When the enemy possesses the most sophisticated weapons in the world the weapon of martyrdom is easy and costs the lives of young gullible people, who volunteer for such undertakings. Human bombs cannot be defeated as it is an instrument of the ultimate terror. What volunteers do not realise is that not only is suicide bombing futile and inhuman, however it is the negation of the fundamental human contract, that we respect our own life and that of others, the dissolution of which is inevitably castigated by the tides of history.

History has many a lesson; the nation that produced the defeated Kamikazes is now a significant constituent of the global economy. The Nizari Ismailis, renowned as one of the most peaceful of the sects of Islam are the spiritual descendants of the "assassins", the sect based on which the word assassin originated and whose numbers were severely decimated by the Mongols.

From an Islamic perspective Abu Abdullah's misfortune is particularly poignant. The defeat of his kingdom, Granada was the beginning of one of the greatest Muslim tragedies. In 1469, Christian Spain had united with the marriage of Ferdinand II of Aragon and Isabella I of Castile. As the two continued their re-conquest of Spain was swift, they entered the magnificent palace of Alhambra in full glory and crosses were placed on the highest minarets.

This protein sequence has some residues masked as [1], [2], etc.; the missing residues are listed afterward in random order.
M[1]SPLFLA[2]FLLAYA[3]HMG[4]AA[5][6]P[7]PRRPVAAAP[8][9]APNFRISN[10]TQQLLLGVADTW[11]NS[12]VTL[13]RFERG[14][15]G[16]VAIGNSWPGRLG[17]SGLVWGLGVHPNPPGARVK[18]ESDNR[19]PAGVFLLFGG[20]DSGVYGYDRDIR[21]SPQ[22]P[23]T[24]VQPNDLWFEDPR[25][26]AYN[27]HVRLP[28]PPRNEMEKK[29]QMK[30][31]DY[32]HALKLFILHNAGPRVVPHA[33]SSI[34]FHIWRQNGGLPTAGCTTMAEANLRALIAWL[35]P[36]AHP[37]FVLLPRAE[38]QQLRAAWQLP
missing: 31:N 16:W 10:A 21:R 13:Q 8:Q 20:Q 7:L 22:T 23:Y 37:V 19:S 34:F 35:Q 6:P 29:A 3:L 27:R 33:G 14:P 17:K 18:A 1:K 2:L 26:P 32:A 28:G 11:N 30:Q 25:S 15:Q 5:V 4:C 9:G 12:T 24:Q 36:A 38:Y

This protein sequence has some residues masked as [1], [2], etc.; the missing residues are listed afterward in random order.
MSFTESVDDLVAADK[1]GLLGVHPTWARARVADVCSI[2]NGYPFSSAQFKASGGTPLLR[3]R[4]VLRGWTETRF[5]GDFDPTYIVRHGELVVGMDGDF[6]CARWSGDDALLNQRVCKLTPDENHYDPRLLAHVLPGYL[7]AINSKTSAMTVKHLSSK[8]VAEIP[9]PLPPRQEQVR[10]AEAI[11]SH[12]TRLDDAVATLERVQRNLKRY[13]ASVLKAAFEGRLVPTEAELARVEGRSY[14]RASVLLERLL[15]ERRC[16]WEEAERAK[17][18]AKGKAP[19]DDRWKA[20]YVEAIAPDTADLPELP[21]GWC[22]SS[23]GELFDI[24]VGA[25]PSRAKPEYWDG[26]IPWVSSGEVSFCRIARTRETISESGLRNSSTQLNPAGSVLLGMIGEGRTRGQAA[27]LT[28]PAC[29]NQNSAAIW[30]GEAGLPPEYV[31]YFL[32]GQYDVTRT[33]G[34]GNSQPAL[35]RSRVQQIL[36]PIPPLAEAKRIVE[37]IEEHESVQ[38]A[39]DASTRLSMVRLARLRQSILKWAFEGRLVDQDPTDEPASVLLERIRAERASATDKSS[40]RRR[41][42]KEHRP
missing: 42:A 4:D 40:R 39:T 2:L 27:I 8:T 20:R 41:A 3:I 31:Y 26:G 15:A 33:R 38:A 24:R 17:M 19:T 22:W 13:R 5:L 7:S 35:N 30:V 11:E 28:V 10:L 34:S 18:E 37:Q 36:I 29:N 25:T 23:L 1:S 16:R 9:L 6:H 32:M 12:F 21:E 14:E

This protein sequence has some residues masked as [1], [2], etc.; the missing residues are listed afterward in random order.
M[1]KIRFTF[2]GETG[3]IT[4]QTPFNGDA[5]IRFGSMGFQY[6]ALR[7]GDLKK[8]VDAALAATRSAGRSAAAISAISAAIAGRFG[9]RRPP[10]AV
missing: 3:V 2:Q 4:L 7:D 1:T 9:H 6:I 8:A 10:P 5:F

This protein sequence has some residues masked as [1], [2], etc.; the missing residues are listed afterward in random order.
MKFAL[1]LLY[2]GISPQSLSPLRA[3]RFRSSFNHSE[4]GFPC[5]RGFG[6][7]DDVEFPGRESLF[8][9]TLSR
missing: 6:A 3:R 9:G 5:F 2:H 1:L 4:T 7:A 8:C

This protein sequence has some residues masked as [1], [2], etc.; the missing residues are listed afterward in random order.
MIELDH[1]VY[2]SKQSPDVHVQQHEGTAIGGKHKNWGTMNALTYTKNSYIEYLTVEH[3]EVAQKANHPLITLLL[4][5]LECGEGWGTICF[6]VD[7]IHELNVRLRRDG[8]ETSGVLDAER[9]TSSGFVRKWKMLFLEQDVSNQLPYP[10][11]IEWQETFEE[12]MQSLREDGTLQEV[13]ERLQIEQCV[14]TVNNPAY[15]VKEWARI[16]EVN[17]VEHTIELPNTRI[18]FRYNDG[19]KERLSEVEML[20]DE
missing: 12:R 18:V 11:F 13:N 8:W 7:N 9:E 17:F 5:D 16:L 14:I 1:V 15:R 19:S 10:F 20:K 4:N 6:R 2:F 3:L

As the last monarch of the ruined Granada, he and his family were exiled to the hills. As he looked at the majestic palace of Alhambra, a name still linked to Spain's Islamic Era, for the last time tears came into his eyes. At this, his aged mother Aisha said scornfully, "Abu Abdullah, cry like a woman for a Kingdom you could not defend as a man."

Rather then weep for the loss of their state; the Palestinians should heed the fall of Muslim rule in Granada, Spain, in 1492. It provides a good example of the elimination of a system not keeping pace with the march of events of the period. The Muslim rule over the bulk of Spain spanned over seven centuries (711-1492) The orthodox Muslims would say that Granada collapsed because the Muslims there had deviated from their faith and had become corrupt and luxury loving; they were weakened by internecine struggle for power. That is correct but only partly.

Factually the decline was not so much due to the inadequacy of the Moorish Kingdoms but their inability to progress, along with the rest of Europe, onto a new era. New ideas, new technologies and new political systems were beginning to herald the new age. The Reformation had taken roots and the concept of the nation state was developing rapidly. This new concept was supplanting the system of different, often warring, tribal lords and kings.

The inability of Ameer Abul Hasan of Granada to discern this new reality and adjust his response accordingly in his domain, which was already suffering from a triangular strife for power, ensured the end of Muslim rule in the Iberian Peninsula. Similar patterns can be noticed in the false glory of the Palestinians.